What breakthroughs can artificial intelligence help computational biologists make to help make personalized medicine personal?
Artificial Intelligence, particularly machine learning, has made many breakthroughs in bioinformatics, aiding in the analysis and interpretation of large biological datasets. Machine learning algorithms, including neural networks and decision trees, are being adapted more efficiently to sift through gigantic biological datasets. Whether it’s predicting protein folding, identifying biomarkers, or classifying subtypes of diseases, machine learning is increasingly indispensable in bioinformatics.
Artificial Intelligence can be applied in protein analysis and interpretation have provided a more detailed and precise understanding of protein folding. Protein folding focuses on analyzing and determining the 3-dimensional shape of proteins which in turn influences their function (Alberts et al., 20020). Machine learning algorithms have successfully unfolded the challenges in understanding protein folding due to the number of possible conformations. The success of machine learning algorithms has led to the correct interpretation of the complex relationships between protein sequences and their folded structures.
Additionally, artificial intelligence has also been adopted in the identification of biomarkers. Biomarkers measure biological processes, pathogenic processes, and pharmacologic responses to therapeutic intervention (Hirsch et al., 2020). These biomarkers provide valuable insights into disease diagnosis, progression, and response to treatment. Machine learning algorithms analyze biomarker data and predict an individual’s response to personalized medicine (Restrepo et al., 2023).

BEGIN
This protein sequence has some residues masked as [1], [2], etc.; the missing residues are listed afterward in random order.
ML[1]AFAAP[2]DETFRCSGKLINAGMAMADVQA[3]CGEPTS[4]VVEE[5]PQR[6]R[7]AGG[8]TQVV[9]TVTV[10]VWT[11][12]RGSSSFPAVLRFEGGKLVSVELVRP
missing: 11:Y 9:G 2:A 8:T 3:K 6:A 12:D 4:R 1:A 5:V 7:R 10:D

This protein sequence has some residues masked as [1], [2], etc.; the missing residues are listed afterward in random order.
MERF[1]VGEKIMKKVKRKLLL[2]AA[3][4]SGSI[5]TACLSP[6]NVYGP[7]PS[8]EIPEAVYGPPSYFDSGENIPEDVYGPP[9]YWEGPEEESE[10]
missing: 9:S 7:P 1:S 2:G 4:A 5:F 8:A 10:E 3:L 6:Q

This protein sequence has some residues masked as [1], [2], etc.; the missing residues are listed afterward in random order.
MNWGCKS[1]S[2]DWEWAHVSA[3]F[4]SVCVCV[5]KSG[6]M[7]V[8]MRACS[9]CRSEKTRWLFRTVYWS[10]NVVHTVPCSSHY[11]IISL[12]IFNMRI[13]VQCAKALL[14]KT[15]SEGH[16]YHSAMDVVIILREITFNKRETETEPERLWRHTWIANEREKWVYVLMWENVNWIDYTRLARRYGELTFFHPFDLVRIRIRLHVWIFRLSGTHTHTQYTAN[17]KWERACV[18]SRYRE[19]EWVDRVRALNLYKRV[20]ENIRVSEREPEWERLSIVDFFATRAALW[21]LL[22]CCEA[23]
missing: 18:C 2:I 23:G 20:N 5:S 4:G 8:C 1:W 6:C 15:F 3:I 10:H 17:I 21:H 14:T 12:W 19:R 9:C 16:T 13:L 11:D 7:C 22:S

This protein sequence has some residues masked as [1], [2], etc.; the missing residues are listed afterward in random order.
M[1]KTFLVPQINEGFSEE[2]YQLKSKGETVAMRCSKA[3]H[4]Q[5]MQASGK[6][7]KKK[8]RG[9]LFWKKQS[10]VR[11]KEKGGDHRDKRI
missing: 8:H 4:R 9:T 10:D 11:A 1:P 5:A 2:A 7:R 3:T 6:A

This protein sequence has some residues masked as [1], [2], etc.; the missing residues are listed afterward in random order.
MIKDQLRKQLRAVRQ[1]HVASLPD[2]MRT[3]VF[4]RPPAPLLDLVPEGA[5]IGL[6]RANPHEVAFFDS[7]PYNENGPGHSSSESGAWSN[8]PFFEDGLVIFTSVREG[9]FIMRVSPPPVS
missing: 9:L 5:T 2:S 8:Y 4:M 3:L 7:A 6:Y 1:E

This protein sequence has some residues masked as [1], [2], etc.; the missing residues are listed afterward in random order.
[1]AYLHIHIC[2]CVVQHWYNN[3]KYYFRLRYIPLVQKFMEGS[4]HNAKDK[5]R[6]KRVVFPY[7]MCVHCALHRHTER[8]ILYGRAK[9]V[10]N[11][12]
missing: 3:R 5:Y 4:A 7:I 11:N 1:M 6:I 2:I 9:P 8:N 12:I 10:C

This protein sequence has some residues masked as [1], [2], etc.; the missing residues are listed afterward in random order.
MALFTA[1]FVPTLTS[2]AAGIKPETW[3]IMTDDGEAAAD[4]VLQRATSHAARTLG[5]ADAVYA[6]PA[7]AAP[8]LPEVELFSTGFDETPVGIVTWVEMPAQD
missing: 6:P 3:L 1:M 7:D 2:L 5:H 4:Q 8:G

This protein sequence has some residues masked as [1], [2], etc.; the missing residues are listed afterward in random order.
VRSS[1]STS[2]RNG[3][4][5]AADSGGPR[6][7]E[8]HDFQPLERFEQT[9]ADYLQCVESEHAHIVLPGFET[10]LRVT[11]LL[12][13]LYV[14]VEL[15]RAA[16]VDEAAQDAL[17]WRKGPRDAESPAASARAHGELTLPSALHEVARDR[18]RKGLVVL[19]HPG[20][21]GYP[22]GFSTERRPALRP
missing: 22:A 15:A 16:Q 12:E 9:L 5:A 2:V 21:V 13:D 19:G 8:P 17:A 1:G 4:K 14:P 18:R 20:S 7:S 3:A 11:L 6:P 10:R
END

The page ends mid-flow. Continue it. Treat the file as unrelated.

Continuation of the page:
Artificial intelligence can also help classify disease subtypes. Varying machine learning techniques are now adapted to data set sizes. Biomarkers with AI tools can be classified to pinpoint bodily regions of interest to help with diagnostics. New biomarkers can be classified in a way that leads to more accurate treatment strategies.
Applying artificial intelligence to protein folding, identifying biomarkers, or classifying disease subtypes will help bioinformatics make personalized medicine personal for you someday soon.
Alberts B, Johnson A, Lewis J, Raff M, Roberts K, Walters P (2002). “The Shape and Structure of Proteins”. Molecular Biology of the Cell; Fourth Edition. New York and London: Garland Science. ISBN 978-0-8153-3218-3.
Hirsch MS, Watkins J (May 2020). “A Comprehensive Review of Biomarker Use in the Gynecologic Tract Including Differential Diagnoses and Diagnostic Pitfalls”. Advances in Anatomic Pathology. 27 (3): 164–192.